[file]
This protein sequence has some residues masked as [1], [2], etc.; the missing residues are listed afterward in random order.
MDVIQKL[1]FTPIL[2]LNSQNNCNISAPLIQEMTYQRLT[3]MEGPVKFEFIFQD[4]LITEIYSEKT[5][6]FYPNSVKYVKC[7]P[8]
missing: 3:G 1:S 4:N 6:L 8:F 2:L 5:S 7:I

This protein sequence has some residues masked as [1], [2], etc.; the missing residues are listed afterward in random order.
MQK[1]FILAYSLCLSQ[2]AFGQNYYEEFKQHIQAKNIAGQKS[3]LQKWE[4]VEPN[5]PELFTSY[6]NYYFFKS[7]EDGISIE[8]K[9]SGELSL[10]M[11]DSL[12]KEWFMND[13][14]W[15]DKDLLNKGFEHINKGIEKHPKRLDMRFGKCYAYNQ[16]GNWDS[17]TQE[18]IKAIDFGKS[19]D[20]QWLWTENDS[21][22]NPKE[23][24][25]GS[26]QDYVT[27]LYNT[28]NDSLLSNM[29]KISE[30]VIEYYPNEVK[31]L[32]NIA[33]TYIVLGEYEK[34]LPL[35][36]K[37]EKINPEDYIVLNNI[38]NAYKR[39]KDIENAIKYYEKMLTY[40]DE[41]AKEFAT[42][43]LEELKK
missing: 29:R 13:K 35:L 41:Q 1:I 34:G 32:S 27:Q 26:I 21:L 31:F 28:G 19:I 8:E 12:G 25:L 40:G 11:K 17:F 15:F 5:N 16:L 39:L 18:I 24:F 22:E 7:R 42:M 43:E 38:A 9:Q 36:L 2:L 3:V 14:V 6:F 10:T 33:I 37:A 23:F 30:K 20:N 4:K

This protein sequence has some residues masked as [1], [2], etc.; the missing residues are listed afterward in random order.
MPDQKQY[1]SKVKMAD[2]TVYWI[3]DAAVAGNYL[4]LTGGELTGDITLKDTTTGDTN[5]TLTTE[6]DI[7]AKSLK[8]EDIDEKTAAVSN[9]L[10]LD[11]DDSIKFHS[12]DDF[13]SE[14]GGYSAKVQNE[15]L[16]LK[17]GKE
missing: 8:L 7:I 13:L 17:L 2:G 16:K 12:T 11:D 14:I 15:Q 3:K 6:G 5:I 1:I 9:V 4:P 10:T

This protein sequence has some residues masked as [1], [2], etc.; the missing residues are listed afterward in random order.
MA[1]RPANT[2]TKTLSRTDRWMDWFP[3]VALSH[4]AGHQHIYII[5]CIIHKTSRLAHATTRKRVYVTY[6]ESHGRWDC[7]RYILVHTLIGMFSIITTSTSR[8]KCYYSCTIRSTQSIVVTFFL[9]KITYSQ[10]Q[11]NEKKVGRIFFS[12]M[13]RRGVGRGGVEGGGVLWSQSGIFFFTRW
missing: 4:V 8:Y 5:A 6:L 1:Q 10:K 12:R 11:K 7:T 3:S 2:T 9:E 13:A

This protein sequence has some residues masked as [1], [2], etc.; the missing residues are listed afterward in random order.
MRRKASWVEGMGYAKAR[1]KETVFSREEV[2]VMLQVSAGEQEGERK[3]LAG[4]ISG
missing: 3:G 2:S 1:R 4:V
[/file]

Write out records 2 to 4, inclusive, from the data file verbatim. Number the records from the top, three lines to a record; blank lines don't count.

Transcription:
This protein sequence has some residues masked as [1], [2], etc.; the missing residues are listed afterward in random order.
MQK[1]FILAYSLCLSQ[2]AFGQNYYEEFKQHIQAKNIAGQKS[3]LQKWE[4]VEPN[5]PELFTSY[6]NYYFFKS[7]EDGISIE[8]K[9]SGELSL[10]M[11]DSL[12]KEWFMND[13][14]W[15]DKDLLNKGFEHINKGIEKHPKRLDMRFGKCYAYNQ[16]GNWDS[17]TQE[18]IKAIDFGKS[19]D[20]QWLWTENDS[21][22]NPKE[23][24][25]GS[26]QDYVT[27]LYNT[28]NDSLLSNM[29]KISE[30]VIEYYPNEVK[31]L[32]NIA[33]TYIVLGEYEK[34]LPL[35][36]K[37]EKINPEDYIVLNNI[38]NAYKR[39]KDIENAIKYYEKMLTY[40]DE[41]AKEFAT[42][43]LEELKK
missing: 29:R 13:K 35:L 41:Q 1:I 34:G 32:S 27:Q 26:I 21:L 31:F 28:G 19:I 8:E 12:G 25:L 40:G 11:K 17:F 15:F 5:N 16:L 39:L 18:I 24:F 22:E 7:R 42:M 43:E 38:A 9:Q 36:L 2:L 3:V 14:V 6:F 10:T 33:I 37:A 23:F 30:K 20:N 4:K

This protein sequence has some residues masked as [1], [2], etc.; the missing residues are listed afterward in random order.
MPDQKQY[1]SKVKMAD[2]TVYWI[3]DAAVAGNYL[4]LTGGELTGDITLKDTTTGDTN[5]TLTTE[6]DI[7]AKSLK[8]EDIDEKTAAVSN[9]L[10]LD[11]DDSIKFHS[12]DDF[13]SE[14]GGYSAKVQNE[15]L[16]LK[17]GKE
missing: 8:L 7:I 13:L 17:L 2:G 16:K 12:T 11:D 14:I 15:Q 3:K 6:G 5:I 1:I 9:V 4:P 10:T

This protein sequence has some residues masked as [1], [2], etc.; the missing residues are listed afterward in random order.
MA[1]RPANT[2]TKTLSRTDRWMDWFP[3]VALSH[4]AGHQHIYII[5]CIIHKTSRLAHATTRKRVYVTY[6]ESHGRWDC[7]RYILVHTLIGMFSIITTSTSR[8]KCYYSCTIRSTQSIVVTFFL[9]KITYSQ[10]Q[11]NEKKVGRIFFS[12]M[13]RRGVGRGGVEGGGVLWSQSGIFFFTRW
missing: 4:V 8:Y 5:A 6:L 1:Q 10:K 12:R 11:K 7:T 3:S 2:T 9:E 13:A